Giving Compass' Take:
- The Alliance Center for Independence (ACI) in New Jersey created a disability justice model for emergency shelters to best support disaster survivors with disabilities.
- What are the unique vulnerabilities and access issues for people with disabilities who live in disaster zones?
- Read what donors should know about disability inclusion in disaster planning.
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Following Hurricane Sandy, which forced hundreds of thousands to evacuate as it made landfall in the mid-Atlantic region of the United States in 2012, staff at the Alliance Center for Independence (ACI) in Edison, New Jersey, heard from disabled community members about the inaccessibility of emergency shelters.
“When Sandy hit, so many people with disabilities died in their apartments because shelters weren’t accessible,” says Carole Tonks, ACI’s executive director. About half of those who died as a result of Hurricane Sandy were aged 75 or older. Many had access or functional needs.
After seeing access issues at emergency shelters creating life-threatening situations for so many disabled people during Hurricane Irene and Hurricane Sandy, Tonks and her team devised a plan to help mitigate future problems. Instead of waiting for a real emergency to learn about and troubleshoot community needs, ACI brought together local disabled people and emergency management professionals from state agencies and nonprofit organizations like the American Red Cross (ARC) for an overnight shelter simulation exercise. The group practiced each step of an overnight emergency shelter experience, including traveling to the shelter using various modes of transportation, registering on arrival, and eating and sleeping in the shelter dormitory.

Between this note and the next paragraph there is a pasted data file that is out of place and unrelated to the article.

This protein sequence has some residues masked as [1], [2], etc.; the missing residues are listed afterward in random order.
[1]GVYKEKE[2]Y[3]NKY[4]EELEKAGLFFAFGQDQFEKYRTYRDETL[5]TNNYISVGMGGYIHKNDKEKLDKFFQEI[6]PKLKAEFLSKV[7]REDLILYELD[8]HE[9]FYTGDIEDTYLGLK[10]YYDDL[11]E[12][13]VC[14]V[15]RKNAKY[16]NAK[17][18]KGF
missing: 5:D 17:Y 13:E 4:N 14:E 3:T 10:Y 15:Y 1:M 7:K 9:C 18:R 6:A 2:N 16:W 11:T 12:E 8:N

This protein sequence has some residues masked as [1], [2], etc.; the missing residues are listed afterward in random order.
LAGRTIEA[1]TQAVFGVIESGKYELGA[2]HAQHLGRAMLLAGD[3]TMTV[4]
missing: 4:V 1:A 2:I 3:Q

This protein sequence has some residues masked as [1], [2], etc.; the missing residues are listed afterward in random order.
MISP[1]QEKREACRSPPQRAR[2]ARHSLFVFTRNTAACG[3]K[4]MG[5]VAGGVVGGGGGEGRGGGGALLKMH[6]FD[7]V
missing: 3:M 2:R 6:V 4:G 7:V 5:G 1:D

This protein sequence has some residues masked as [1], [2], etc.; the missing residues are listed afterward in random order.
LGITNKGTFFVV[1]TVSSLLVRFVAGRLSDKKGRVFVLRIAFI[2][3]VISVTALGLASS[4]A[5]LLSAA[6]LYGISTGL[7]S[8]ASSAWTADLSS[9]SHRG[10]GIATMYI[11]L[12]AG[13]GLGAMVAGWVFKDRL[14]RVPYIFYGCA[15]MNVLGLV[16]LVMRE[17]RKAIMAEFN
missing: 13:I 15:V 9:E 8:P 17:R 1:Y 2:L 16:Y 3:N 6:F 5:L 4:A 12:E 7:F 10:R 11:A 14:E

The goal of the simulation was twofold. First, familiarize members of the disability community with an overnight shelter experience. Second, give emergency management personnel and shelter volunteers opportunities to learn from disabled community members. The latter is vital because one of the foremost reasons that emergency shelters and emergency response plans, in general, fail to meet the needs of disabled people is that disabled people tend to be excluded from the planning process. Their exclusion is often due to access barriers or stigmatizing misconceptions that disabled people are less intelligent than their peers or do not have skills or ideas to contribute.
The Federal Emergency Management Agency (FEMA) launched an Office of Disability Integration and Coordination in 2010, aiming to maximize the inclusion of people with disabilities in disaster preparedness, response, and recovery efforts. It also developed a model for Core Advisory Groups, which advocates have since formed nationwide to encourage collaboration among members of the disability community and emergency management professionals. However, disabled people remain underrepresented in official emergency management spaces, and much of the critical support available to the disability community during and after disasters comes from independent organizations, many of them disability-led, which are forced to plug gaps in government response plans with limited resources.
Read the full article about disability justice by Marianne Dhenin at YES!Magazine .